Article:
Taking cognizance of this history, this book embarks on the project of critically assessing the contributions of some of the serious academic philosophers of India. The book is divided into three parts. Chapters 1 and 2 discuss the project of offering Indian solutions for Western problems. The first chapter analyses Krishna Chandra Bhattacharyya’s offer of Advaita as a solution to the Kantian problem of the unknowability of the self. Unlike Gandhi, who sought for internal resources to deal with the problem of India and the West, Bhattacharyya traverses a path more akin to that of Bankim, Vivekananda, and Aurobindo. Without first seeking the solutions for Kant within the West, he offers solutions from India, or, more specifically, from Advaita. Similarly, Akeel Bilgrami, while discussing an entirely different problem, traverses the same path where he too without first seeking exemplars from the West, such as Socrates or Christ, offers Gandhi’s views of exemplar as a way out for solving the problems surrounding Western moral philosophy. In this context, I point out how their projects present an inverted version of colonial thematic. The colonial thematic, for instance, constructs India as a reservoir of problems and the West as a reservoir of solutions to those problems. The larger theoretical problem in these versions, the original colonial version and its inversion in Bhattacharyya and Bilgrami, persists in the underlying assumptions both make about the essentiality of East and West. I suggest an alternative binary, that lies between pre-modern and modern, which, being more inclusive and pluralistic, is closer to Gandhi than the East-West binary described earlier. The third chapter critiques the project of B. K. Matilal, who invests the epic Mahabharata with the task of incorporating ethics for Indian philosophy. This is problematic—while both Bhattacharyya and Bilgrami point out the limitations in Western philosophy and morality, Matilal strives to fill a lacuna in Indian philosophy, namely, that it does not include an ethical dimension. This chapter shows how the purview of ‘epic’ is greater than ‘ethics’ and Matilal’s offer falls short of a good bargain. One of the major surplus aspects of the epic is its capacity for regional access. In this context, the chapter discusses how the Mahabharata has, with the advent of modernity, entered the vernacular literatures, in disguise.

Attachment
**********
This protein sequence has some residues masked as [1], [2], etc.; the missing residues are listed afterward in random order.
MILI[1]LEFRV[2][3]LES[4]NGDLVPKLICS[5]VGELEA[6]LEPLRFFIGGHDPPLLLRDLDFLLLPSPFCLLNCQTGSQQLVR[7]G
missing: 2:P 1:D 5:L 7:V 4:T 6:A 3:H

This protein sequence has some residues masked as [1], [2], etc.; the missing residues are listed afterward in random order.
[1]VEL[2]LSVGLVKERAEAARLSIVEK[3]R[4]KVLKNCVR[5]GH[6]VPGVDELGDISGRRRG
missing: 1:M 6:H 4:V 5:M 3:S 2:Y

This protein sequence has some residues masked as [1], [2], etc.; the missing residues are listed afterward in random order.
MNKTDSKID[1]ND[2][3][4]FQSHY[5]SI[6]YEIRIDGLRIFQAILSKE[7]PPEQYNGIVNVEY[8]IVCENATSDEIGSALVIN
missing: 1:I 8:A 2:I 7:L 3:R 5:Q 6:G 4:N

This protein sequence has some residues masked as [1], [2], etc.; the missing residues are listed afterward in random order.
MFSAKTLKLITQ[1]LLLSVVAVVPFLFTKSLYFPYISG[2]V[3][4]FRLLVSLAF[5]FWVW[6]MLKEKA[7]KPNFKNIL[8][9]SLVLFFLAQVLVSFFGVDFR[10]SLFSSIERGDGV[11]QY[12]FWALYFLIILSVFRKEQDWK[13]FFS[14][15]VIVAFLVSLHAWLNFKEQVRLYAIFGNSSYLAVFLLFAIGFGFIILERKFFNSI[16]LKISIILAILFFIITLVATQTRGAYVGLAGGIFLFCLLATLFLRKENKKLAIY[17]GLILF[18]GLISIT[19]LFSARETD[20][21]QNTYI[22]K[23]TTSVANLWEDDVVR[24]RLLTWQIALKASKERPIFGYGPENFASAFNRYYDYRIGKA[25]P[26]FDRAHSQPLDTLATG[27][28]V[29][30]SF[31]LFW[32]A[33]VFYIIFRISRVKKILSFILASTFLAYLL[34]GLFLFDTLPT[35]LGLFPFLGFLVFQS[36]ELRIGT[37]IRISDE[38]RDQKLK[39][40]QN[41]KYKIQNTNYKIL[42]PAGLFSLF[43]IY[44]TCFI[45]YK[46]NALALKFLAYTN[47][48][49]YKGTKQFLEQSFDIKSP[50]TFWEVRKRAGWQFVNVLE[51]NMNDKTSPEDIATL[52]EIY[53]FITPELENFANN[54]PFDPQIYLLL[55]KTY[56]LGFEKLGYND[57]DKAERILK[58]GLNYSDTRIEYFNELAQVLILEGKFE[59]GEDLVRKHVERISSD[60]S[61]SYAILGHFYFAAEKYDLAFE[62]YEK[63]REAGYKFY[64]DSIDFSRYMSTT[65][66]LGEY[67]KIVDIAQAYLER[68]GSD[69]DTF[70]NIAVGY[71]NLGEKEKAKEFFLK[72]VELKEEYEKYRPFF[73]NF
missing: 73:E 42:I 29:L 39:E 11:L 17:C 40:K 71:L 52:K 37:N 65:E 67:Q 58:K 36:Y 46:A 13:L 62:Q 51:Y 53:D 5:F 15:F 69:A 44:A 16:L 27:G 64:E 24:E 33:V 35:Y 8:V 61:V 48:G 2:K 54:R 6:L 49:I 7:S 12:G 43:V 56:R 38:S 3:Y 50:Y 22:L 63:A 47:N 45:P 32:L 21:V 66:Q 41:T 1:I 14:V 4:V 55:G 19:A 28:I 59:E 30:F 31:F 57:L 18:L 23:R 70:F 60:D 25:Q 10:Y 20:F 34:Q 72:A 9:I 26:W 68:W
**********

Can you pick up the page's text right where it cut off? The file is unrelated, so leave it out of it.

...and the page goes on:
The second part has two chapters. The first chapter discusses the philosophical assumptions of the Samvada project undertaken by Daya Krishna and others. It lays bare the temporal imbalance underlying this project, that is, how this project tried to bring modern Western philosophy into dialogue with traditional Indian philosophy. The chapter argues that this imbalance is responsible for the failure of their project. The project failed because it recalled those classical texts that were sent on sabbatical with the arrival of modernity, and colonialism, in India. These texts, which largely inhabit a terrain comprising inequalities and hierarchies, are, with the entrance of egalitarian systems, not necessarily destroyed, but placed on sabbatical. Recalling these texts is bound to be counter- productive. The second chapter critically evaluates K. Satchidananda Murty’s assessment of the state of philosophy in Indian universities. Although Murty’s philosophical canvas is very wide, in his assessment of the state of philosophy in India, he fails to take into consideration the contributions from the sandhi period—the late nineteenth and early twentieth centuries. This part of the book shows how both Daya Krishna and Satchidananda Murty are largely preoccupied with ancestors and outsiders and have grossly neglected their immediate predecessors. These predecessors, consisting of Vivekananda, Aurobindo, Gandhi, and others, seriously negotiated, with varying degrees of success, both ancestors and outsiders. This attempt by Gandhi and other nineteenth century contributions must be taken seriously and incorporated into any similar attempt to assess Indian philosophy in its current state.

**Contents and Sample Pages**